The invention also provides for a method of producing a rapidly solidified ingot in which the ingot exhibits uniformly dispersed particles and a fine scale microstructure which may be formed during casting or produced by subsequent thermomechanical working of the ingot. The method comprising the steps of: providing a crucible; placing a charge of material for forming the ingot in the crucible; forming a melt from the charge; discharging the melt from the crucible in a stream along a pouring axis; providing an ingot mold having sidewalls with interior surfaces defining a receiving cavity, a longitudinal axis extending through the receiving cavity; positioning the ingot mold to receive the stream in the cavity; orienting the ingot mold such that the central axis is inclined with respect to the pouring axis at an inclination angle being defined therebetween; rotating the ingot mold about the central axis at a predetermined rotational speed as the stream is being poured into the ingot mold to shear a thin layer of the melt from the stream as the stream contacts the interior surfaces of the ingot mold; rapidly solidifying the sheared layer in the rotating ingot mold; adjustably positioning the rotating mold either horizontally, vertically or along the axis of rotation to allow the poured liquid stream to impact at varying locations on the mold surfaces as successive layers are applied and the mold fills up, there forming an ingot being capable of precipitating uniformly dispersed fine grained particles.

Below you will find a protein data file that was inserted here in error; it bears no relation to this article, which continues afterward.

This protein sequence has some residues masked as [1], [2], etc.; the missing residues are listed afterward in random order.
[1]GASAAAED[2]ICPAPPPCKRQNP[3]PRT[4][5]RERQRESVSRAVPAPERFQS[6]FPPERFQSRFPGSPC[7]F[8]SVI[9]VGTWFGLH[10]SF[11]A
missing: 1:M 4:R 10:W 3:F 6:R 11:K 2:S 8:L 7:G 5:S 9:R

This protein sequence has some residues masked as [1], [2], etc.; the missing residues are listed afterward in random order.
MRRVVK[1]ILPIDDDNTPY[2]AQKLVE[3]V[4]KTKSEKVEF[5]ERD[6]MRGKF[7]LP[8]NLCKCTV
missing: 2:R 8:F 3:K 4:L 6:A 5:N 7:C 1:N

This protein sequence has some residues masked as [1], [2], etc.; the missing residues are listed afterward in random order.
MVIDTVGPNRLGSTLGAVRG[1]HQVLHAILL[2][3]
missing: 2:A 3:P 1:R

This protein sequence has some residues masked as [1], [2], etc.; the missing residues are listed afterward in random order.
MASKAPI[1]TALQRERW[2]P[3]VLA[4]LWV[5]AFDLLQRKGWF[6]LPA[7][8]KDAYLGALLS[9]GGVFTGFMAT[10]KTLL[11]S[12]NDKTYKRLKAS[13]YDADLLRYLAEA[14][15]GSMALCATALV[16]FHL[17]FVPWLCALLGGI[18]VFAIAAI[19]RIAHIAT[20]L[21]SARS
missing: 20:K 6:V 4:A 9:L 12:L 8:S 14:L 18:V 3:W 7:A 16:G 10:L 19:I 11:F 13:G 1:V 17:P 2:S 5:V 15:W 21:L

While the above description constitutes the preferred embodiments of the present invention, it will be appreciated that the invention is susceptible to modification, variation and change without departing from the proper scope and fair meaning of the accompanying claims.
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|U.S. Classification||266/202, 266/236, 164/46, 164/485|
|May 18, 1993||AS||Assignment|
Owner name: REGENTS OF THE UNIVERSITY OF MICHIGAN, THE, MINNES
Free format text: ASSIGNMENT OF ASSIGNORS INTEREST;ASSIGNOR:GHOSH, AMIT K.;REEL/FRAME:006567/0006
Effective date: 19930506
|Jan 24, 1995||CC||Certificate of correction|
|Mar 12, 1998||FPAY||Fee payment|
Year of fee payment: 4
|Mar 12, 2002||FPAY||Fee payment|
Year of fee payment: 8
|Apr 2, 2002||REMI||Maintenance fee reminder mailed|
|Mar 29, 2006||REMI||Maintenance fee reminder mailed|
|Sep 13, 2006||LAPS||Lapse for failure to pay maintenance fees|
|Nov 7, 2006||FP||Expired due to failure to pay maintenance fee|
Effective date: 20060913